So, seeds soaked overnight at room temp (upper 60's) in initially warm water. Surface sowed in a 2x2x2.5"D cell of moistened straight unscreened potting mix (dry-filled to rim with Dr. Earth Pot of Gold, then cell tray set in room temp water to soak thoroughly, then allowed to drain raised over a drip tray).
- Sprinkled with sand and coir to anchor but not cover then pressed into the moist surface with finger and misted down (seeds exposed).
- Covered surface with plastic food wrap loosely laid down (stuck onto wet rim from the misting)
- Left on warm top of the fluorescent light fixture. 85-90°F.
- Lifted off the food wrap twice a day to check and to mist if reduced condensation indicated soil drying.
- Success! << going to go check my notes to see how long it took >>

...OK I'm back...

So Parsley was sowed in one of a 6-cell pack and, for comparison, I'll list them all:

3/17 Cabbage Early Jersey Wakefield 3/19
3/17 Kohlrabi Purple Vienna 3/19
3/17 Parsley 3/24,7,8
3/17 Sw. Pepper Corno di Toro Red 3/25,6,7,8,9
3/17 Eggplant Japanese Early Black, Rosa Bianca 3/27,8,9
3/17 Eggplant Ping Tung Long 3/28,9

They were densely sowed so I stopped recording after they really started sprouting, but you get the idea. NOTE though that I only have 4-5 sprouted parsley seedlings even though I sowed a good pinch -- 12-15 seeds. All of the other seeds had much better germination (some ridiculously so -- I had plenty of cabbage seeds to for the dense planting experiment and sowed a good double or even triple pinch of seeds to see if they can still be grown into viable seedlings... I now have something like 3 dozen cabbage seedlings now :roll:)

Hmm... i might have others, but I only have this picture uploaded. This was before parsley sprouted -- it's between cabbage and kohlrabi so the cell is still loosely covered with a piece of food wrap (ignore the yellow tape):
Image

--- Came back to add :wink: ---

I took a new picture. It seems I failed to take before and after pictures before uppotting most of the cabbage (about 24) and kohlrabi (8 or 9) seedlings :roll:. In this picture, the remaining cabbage and kohlrabi runts were mostly buried deeper than how they had sprouted when they were returned to their cells.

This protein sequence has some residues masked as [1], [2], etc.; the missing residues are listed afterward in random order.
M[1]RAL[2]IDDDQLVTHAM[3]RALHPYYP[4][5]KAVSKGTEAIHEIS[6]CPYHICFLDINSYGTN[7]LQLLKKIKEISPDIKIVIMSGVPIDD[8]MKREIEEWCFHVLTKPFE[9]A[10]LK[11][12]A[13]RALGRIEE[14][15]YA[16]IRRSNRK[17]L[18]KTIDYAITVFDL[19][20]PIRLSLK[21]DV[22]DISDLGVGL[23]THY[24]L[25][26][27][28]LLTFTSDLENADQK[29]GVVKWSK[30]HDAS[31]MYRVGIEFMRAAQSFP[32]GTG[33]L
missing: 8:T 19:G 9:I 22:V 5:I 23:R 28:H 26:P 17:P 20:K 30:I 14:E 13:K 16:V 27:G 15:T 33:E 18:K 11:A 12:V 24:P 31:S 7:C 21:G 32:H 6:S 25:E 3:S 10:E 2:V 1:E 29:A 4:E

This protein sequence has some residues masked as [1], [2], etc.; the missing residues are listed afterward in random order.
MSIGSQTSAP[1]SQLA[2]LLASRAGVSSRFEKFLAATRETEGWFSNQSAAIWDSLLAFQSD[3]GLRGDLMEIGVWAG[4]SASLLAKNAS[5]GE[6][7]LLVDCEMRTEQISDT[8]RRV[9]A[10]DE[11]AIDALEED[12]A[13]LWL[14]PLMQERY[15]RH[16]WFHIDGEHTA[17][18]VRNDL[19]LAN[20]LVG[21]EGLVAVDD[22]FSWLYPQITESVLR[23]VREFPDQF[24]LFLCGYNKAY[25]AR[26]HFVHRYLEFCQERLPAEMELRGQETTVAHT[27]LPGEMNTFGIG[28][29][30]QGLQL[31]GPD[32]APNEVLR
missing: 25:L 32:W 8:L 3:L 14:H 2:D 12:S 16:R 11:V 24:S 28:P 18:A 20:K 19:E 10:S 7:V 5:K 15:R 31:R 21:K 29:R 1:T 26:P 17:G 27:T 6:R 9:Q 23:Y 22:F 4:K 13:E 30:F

It turns out that I have 7 parsley seedlings (front center cell). Please keep in mind that I'm INTENTIONALLY growing these lanky and overcrowded to see if they can be saved by adapting some techniques from the dense sowing method. :D
Image
Learning never ends because we can share what we've learned. And in sharing our collective experiences, we gain deeper understanding of what we learned.

Susan W
Greener Thumb
Posts: 1858
Joined: Mon Jul 06, 2009 2:46 pm
Location: Memphis, TN

Re: Parsley

I can get the parsley to germinate pretty well, and that is with my very simple set-up. Then I can get them up to a couple of inches, but slow, and so slow to grow into anything pickable. Sigh.
Have fun!
Susan

sepeters
Senior Member
Posts: 266
Joined: Sun Jan 06, 2013 10:24 am
Location: AZ, zone 9

Re: Parsley

So far none of my biennials which are due to go to seed are doing so! I'm wondering if it's because they are all in pots and I brought them inside rather than covering them when we had frost. Though they did get hit with hail twice and lightly dusted with "snow" once.
I was hoping to collect the seed since I am all out! How can I (or can I?) force my parsley to bolt and go to seed? I'm pretty sure the celery, parsley, and chard will all die this summer, regardless.

imafan26
Mod
Posts: 11676
Joined: Tue Jan 01, 2013 8:32 am
Location: hawaii, zone 12a 587 ft elev.

Re: Parsley

It is true parsley can take a long time to germinate, up to 28 days. It can be faster though. The germination rates are not fantastic, so it is best to overseed a bit.

I remember a saying that parsley used to be considered bad luck. Planting parsley meant that someone in the house was going to die.

I think that was because it did indeed take so long to grow.

I put parsley in soups, salads, sausages, casseroles, and it is ok to eat at end of a meal for a pallet cleanser or freshener. I have put parsley in compound butters too. I prefer making butters to other methods of preservation. One reason is the whole idea of having fresh herbs is because they are fresh.

It is easy to make an herb butter and the flavor of the herb is retained better than when drying.
Happy gardening in Hawaii. Gardens are where people grow.



Return to “Herb Gardening Forum”